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If you go
What: “Brilliant Optics: A Spectrum of Mediums and Color”
When: Opens 6:30 p.m. Saturday with panel discussion led by Josef Zimmerman and artists from exhibit; exhibit runs through July 14
Where: Fort Wayne Museum of Art, 311 E. Main St.
Admission: $7 for adults, $5 for students, $12 for families. A party with cash bar and food will follow Saturday’s discussion; cost is $5 and free for museum members.
Courtesy of Dabs Myla
“You Are the Light” is by the art duo Dabs Myla.

Vision: Vibrant and varied

Exhibit spotlights ‘invisible kinship’ of artists’ palettes

Courtesy of Justin Henry Miller
Justin Henry Miller’s “Relic,” in the exhibit at the Fort Wayne Museum of Art.
Cathie Rowand | The Journal Gazette
Josef Zimmerman is curating the exhibit, “Brilliant Optics,” for the Fort Wayne Museum of Art. The exhibit includes Alex Ziv’s “Aamericana.”

When Josef Zimmerman agreed to curate his first museum exhibit, no one would have blamed him if he had worked with all local artists or focused on one medium. But that wasn’t even close to his vision.

“I just thought, I’m going to go big with this,” Zimmerman says.

Fort Wayne Museum of Art’s new exhibit, “Brilliant Optics: A Spectrum of Mediums and Color,” will feature the vibrant works of nine artists from the United States, Canada and Australia. The works span many mediums and genres – all using color to communicate with the audience.

Zimmerman says the exhibit will intentionally not have a focal point, so that the boldness of the exhibit catches the eye of the viewer from across the gallery.

“There’s a lot to take in. I want it to be overwhelming. I don’t want people to be able to just walk by something,” Zimmerman says. “I want there to be so much activity in the room that you have to sit down and take it in for a minute.”

The exhibit will display acrylic, oil, screen-printing, aerosol, photography and ink-based works from resident and nonresident artists. The artists include seasoned exhibitioners and artists who will be displaying their work in an art museum for the first time.

“When I was looking for artists, it was fun to go off the color instead of the mediums they used,” Zimmerman says.

“As I was starting to pick things out, we began to see this invisible kinship. There was this activity going on throughout all the works.”

A Fort Wayne-native, Zimmerman has curated art exhibits for Artlink, Dash-In and Lotus Gallery. With experience as an independent artist and curator, Zimmerman says working with the museum’s specialized staff allowed him to reach out to artists he has never had the chance to work with before. He says this exhibit will be his biggest endeavor yet.

“Working on that kind of professional level is a lot easier than doing it yourself,” Zimmerman says. “When you’re on your own and you need to get something done, you pull favors or do whatever you have to do to pull it together.”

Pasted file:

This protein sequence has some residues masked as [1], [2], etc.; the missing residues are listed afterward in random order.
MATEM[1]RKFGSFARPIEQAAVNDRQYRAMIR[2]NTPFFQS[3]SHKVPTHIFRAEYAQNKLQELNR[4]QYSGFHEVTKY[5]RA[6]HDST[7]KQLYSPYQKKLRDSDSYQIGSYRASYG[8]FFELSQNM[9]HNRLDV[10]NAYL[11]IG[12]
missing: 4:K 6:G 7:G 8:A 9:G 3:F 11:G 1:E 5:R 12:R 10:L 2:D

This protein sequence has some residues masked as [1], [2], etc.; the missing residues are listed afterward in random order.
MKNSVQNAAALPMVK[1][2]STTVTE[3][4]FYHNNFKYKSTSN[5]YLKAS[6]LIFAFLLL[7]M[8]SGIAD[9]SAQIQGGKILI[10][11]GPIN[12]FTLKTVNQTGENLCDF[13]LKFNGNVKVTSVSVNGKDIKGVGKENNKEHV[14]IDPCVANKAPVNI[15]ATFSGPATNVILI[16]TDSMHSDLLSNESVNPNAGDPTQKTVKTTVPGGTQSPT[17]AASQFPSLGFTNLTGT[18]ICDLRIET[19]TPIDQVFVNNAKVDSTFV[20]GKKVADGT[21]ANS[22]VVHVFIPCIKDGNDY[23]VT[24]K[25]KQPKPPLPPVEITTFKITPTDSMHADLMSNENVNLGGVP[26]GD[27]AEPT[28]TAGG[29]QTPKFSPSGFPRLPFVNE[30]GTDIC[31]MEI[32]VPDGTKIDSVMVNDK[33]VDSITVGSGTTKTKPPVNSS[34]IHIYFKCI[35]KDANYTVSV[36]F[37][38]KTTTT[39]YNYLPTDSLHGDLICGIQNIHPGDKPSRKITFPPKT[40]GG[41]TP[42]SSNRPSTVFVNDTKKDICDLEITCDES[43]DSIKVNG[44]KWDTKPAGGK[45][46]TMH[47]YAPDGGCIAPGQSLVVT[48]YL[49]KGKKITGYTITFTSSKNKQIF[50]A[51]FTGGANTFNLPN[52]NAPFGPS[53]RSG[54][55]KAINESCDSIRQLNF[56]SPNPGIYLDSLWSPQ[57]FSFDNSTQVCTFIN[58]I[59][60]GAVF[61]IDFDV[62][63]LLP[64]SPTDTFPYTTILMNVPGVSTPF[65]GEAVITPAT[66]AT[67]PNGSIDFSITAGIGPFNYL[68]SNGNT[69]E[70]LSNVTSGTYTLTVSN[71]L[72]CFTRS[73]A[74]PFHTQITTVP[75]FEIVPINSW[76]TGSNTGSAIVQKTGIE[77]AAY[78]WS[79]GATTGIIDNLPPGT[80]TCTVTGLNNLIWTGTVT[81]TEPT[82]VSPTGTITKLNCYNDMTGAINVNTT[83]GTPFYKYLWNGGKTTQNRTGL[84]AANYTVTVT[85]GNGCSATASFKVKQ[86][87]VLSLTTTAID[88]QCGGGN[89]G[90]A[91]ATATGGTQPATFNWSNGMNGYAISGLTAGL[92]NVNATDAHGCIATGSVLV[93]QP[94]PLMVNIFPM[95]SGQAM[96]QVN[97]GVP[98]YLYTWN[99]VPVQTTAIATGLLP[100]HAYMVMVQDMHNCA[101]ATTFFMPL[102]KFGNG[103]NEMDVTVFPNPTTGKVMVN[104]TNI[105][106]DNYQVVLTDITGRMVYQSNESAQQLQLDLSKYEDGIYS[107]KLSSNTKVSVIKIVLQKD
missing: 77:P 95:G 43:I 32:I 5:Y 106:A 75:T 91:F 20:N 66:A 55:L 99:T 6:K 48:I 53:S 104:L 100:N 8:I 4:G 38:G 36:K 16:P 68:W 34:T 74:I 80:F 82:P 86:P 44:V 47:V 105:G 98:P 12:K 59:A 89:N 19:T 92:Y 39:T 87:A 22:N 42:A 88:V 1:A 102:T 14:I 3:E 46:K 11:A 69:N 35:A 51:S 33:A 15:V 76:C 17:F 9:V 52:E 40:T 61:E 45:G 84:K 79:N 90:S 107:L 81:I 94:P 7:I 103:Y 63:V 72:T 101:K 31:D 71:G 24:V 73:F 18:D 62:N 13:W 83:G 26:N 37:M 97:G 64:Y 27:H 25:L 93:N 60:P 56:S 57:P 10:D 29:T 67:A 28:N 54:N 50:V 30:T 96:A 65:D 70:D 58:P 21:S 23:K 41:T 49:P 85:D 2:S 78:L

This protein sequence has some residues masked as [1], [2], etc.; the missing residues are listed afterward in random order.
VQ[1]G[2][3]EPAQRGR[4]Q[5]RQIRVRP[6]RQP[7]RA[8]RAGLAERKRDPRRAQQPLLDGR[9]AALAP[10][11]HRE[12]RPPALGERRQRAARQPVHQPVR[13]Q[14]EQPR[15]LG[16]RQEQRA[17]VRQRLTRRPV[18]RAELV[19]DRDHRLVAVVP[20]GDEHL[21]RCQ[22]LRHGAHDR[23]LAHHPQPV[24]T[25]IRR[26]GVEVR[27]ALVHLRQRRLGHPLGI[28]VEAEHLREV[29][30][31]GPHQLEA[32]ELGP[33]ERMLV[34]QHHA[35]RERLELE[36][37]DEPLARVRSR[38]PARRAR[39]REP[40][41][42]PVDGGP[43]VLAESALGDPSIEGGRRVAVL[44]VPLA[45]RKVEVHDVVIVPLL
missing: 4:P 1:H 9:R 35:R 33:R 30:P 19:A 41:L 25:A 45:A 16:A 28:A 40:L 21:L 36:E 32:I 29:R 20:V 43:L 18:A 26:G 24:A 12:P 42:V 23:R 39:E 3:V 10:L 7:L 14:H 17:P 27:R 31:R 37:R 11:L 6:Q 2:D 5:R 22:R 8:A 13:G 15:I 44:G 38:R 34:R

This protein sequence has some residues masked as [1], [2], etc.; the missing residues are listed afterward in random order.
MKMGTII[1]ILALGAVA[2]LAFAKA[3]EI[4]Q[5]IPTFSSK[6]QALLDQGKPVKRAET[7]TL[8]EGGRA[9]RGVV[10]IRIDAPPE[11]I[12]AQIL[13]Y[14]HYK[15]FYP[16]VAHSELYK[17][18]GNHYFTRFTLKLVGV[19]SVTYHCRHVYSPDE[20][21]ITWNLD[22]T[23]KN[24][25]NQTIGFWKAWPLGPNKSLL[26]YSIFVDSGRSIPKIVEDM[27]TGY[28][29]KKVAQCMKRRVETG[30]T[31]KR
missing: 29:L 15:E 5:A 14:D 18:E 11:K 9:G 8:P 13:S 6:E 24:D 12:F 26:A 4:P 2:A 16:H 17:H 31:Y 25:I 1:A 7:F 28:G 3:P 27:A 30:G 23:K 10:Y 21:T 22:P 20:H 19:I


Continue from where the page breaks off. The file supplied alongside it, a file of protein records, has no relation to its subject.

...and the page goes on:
Zimmerman has spent 10 months working on the exhibit, giving artists time to create original works for the exhibit. Zimmerman says during the initial meeting with museum Executive Director Charles Shepard, he created a list of artists. But he says that the real vision of the exhibit hinged on one promise – Dabs Myla.

Dabs Myla is the collective name of street art duo and married couple “Dabs” and “Myla,” who are from Melbourne, Australia. The two world travelers have lived in Los Angeles for the past four years, creating vivacious paintings for galleries in London, Melbourne, Las Vegas and Miami.

“If they had said no, I would have kept it more local,” Zimmerman says. “I knew if I had them, then I would really have something.”

Dabs says that color plays an important role in the couple’s work, which usually consists of highly animated characters and scenes that reference their travels from all over the world. For this exhibit, the two created a painting inspired by their experience observing London’s architecture.

“We both put a strong emphasis on color mixing and the way we go about it,” Dabs says by phone from Los Angeles. “We went to the same art school, and we were taught color theories together. That’s one thing about our style – even though it’s two people, we are using the same color-mixing techniques, which makes it work together.”

Coming from an independent-artist background, Zimmerman has asked that the museum make the original pieces available for purchase. He says showing artists outside the city that there is a demand for original artwork forges a stronger connection between artists and the Midwest region.

“I know as an artist being institutionalized in (a) museum looks great on a résumé, but for some of the artists maybe they don’t need exposure – they need money,” Zimmerman says. “I wanted to make sure the artists have that opportunity.”